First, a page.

• Focus on enhancing neonatal pig husbandry that will enhance colostrum uptake. Passive antibodies to PCV2 are highly protective and high levels should protect the pigs at least until they reach the finisher.

  • Identify farm, site or system specific concurrent infections through good quality diagnostic submissions.

  • Eliminate or minimize the effects of PRRSV coinfection if present by breeding herd stabilization, pig flow changes, and/or vaccination. Control of PRRSV will have a major impact on the outcome of PCV2 infection.

  • Eliminate or minimize the effects of SIV coinfection if present with breeding herd and possibly pig vaccination.

  • Determine if Porcine Parvovirus (PPV) is present in tissues of affected pigs. Consider implementing PPV vaccination of growing pigs if PPV and PCV2 coinfection is confirmed.

  • Minimize the effect of mycoplasmal pneumonia if present with vaccination and/or strategic pulse medication.1, 2

  • Aggressively treat specific bacterial coinfections with appropriate antimicrobials.3

  • If herd evidence suggests an association between vaccination practices and PCV2-associated disease, re-evaluate the necessity and timing of the vaccines in use. It may be beneficial to change the brand of vaccine used and/or the timing of administration of the vaccine (use of certain adjuvanted vaccines).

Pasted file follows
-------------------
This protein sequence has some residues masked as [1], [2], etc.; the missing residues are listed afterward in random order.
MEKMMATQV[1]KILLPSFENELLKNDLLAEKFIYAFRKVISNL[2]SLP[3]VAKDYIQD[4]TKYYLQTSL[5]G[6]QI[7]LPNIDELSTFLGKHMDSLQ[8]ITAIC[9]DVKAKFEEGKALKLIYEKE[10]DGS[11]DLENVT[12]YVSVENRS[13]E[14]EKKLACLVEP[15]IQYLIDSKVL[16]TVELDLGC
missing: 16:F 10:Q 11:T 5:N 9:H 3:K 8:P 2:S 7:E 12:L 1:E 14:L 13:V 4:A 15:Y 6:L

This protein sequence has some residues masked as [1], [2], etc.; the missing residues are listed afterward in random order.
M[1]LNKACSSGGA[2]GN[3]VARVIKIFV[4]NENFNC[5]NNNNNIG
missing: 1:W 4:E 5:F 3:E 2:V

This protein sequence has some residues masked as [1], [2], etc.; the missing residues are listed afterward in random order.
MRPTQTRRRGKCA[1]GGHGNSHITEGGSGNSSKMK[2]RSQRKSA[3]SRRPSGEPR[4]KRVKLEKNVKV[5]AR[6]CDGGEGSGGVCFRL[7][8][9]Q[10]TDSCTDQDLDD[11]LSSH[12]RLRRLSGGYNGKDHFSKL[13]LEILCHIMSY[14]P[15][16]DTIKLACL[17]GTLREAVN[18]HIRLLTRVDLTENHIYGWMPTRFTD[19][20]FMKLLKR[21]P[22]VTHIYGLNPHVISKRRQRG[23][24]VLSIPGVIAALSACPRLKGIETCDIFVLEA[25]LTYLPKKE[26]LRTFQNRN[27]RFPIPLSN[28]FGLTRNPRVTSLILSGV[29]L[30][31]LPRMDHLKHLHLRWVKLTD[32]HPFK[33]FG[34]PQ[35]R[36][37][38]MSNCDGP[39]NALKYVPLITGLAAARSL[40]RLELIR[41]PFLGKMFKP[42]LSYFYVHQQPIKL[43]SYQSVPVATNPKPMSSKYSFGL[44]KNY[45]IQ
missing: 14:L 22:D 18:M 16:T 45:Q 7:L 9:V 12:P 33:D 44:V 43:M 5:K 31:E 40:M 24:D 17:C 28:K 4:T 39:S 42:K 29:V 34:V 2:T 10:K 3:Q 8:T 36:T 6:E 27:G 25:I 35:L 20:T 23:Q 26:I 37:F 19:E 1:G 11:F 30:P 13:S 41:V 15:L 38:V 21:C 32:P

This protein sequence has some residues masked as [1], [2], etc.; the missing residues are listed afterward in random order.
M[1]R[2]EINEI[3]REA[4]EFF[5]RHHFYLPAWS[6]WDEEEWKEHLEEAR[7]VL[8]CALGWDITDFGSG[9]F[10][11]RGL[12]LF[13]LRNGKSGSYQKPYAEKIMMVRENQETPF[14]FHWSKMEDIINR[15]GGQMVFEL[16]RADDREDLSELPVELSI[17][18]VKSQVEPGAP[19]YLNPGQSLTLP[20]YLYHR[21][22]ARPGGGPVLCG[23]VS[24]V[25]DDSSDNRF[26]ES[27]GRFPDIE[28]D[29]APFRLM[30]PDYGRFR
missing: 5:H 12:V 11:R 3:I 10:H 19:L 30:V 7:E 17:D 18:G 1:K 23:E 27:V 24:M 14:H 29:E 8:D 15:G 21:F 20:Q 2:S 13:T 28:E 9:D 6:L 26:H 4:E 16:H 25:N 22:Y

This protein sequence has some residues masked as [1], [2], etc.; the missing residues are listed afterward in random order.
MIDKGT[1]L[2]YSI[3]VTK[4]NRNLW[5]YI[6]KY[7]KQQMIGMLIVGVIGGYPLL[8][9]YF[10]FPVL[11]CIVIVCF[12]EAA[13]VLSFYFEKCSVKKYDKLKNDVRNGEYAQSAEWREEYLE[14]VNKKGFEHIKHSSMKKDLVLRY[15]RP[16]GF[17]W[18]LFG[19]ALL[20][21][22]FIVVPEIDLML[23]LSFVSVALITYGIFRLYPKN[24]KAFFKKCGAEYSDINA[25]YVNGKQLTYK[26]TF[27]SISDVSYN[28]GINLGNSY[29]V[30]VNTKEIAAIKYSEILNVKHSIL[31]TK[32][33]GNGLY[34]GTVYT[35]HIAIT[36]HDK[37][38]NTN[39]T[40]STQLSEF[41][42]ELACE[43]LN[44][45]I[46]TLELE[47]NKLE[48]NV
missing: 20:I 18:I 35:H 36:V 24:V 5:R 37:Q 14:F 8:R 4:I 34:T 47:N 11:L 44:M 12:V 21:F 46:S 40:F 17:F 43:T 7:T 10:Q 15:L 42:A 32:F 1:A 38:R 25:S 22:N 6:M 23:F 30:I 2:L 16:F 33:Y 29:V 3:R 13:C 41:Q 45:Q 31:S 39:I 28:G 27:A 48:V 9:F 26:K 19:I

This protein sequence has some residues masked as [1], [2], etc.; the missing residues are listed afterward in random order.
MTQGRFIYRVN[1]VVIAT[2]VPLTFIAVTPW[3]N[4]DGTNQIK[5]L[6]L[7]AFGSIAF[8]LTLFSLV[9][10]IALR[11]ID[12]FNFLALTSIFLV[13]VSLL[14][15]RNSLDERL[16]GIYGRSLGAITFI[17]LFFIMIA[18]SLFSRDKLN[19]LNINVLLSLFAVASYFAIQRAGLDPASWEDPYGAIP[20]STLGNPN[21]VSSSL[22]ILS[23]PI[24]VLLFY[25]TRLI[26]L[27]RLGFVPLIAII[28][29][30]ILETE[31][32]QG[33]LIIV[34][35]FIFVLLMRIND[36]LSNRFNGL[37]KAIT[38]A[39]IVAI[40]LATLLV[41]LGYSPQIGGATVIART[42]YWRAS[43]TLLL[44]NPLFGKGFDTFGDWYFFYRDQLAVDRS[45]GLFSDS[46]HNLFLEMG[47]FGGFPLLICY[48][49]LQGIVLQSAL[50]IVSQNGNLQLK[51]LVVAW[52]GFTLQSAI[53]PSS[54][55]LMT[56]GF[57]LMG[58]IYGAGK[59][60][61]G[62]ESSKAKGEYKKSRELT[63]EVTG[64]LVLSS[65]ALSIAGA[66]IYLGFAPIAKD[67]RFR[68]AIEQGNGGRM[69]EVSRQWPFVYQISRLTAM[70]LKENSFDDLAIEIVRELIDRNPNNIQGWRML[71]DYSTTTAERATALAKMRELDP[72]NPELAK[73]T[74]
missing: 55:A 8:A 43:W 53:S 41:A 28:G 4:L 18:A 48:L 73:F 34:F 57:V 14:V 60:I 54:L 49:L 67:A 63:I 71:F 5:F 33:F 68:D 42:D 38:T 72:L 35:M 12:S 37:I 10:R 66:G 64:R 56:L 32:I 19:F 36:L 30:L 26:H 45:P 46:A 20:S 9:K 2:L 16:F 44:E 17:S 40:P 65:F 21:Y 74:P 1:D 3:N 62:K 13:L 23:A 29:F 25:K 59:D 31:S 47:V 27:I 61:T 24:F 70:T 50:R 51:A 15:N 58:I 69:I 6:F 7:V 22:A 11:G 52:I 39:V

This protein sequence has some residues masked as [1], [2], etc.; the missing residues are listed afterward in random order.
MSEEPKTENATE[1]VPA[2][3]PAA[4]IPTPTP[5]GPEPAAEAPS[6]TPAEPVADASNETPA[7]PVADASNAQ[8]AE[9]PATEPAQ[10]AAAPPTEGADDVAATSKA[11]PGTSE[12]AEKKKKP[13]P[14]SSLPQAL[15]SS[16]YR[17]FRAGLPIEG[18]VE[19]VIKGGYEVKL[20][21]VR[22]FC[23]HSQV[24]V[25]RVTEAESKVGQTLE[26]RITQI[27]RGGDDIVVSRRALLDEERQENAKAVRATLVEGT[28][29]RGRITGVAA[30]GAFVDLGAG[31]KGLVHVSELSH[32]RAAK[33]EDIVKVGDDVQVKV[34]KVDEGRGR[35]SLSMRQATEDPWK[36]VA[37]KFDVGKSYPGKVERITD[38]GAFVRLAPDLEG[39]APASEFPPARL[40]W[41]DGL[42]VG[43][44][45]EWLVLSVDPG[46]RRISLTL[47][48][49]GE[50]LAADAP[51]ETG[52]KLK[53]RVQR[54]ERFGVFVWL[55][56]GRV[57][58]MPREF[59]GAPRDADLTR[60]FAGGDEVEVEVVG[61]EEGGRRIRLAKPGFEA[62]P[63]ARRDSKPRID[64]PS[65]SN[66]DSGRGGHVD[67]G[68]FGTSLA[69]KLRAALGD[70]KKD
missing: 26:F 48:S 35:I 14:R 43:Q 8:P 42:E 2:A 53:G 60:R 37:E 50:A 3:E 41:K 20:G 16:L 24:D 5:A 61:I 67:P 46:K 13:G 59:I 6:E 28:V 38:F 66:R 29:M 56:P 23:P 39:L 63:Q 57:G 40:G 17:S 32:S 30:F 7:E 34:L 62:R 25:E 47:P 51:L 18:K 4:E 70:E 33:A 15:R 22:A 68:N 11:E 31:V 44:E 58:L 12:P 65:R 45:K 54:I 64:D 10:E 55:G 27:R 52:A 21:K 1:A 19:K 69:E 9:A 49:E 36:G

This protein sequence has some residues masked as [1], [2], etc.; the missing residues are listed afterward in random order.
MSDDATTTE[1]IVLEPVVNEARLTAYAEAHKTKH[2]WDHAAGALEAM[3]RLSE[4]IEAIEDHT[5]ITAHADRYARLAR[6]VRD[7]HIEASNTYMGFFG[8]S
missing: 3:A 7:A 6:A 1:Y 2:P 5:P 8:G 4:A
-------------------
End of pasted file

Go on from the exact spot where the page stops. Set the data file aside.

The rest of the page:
• Consider the use of increased levels of vitamin E and selenium in diets of barns experiencing PCV2-associated disease.

  • Consider the use of enhanced diets (use of spray-dried plasma protein) on pigs that are slow to respond.

  • Use of anti-inflammatory products such as aspirin or acetaminophen in the feed or water have reportedly been beneficial in some cases.

  • Remove pigs that don’t respond to treatment.

  • Adhere to all-in, all-out pig flow rules.

  • Minimize mixing and moving of pigs whenever possible.

  • Decrease pig density.

  • Use disinfectants in buildings and transport vehicles that have been demonstrated to be efficacious against PCV2.

  • If it is an option, consider changing pig source/pig genetics if the problem occurs repeatedly.

  • Monitor the status of incoming seedstock. If a substantial portion are naïve, consider appropriate acclimatization procedures such as feedback of mummified fetuses and feces or planned exposure to pigs affected with PCV2- associated diseases.

  • Implement segregated early weaning practices and strict biosecurity to derive and maintain PCV2-free herds or flows.


Halbur P, Opriessnig T. The building blocks of PCV2-associated diseases: Cofactors, host susceptibility, strain characterization and immune modulation. In Proceedings of the AASV Preconvention Seminar #12. 37th American Association of Swine Veterinarians Annual Meeting, Kansas City, Missouri, p31-38, 2006.

Halbur P, Opriessnig T. Practical management of PCV2-associated diseases: The American experience. In Proceedings of the AASV Preconvention Seminar #12. 37th American Association of Swine Veterinarians Annual Meeting, Kansas City, Missouri, p65-71, 2006.

Cardinal F. Use of Nuflor® and Banamine® for individual treatment of PMWS and PCV2 associated pneumonia. In Proceedings of the 37th American Association of Swine Veterinarians Annual Meeting, Kansas City, Missouri, p135-137, 2006.

May 2006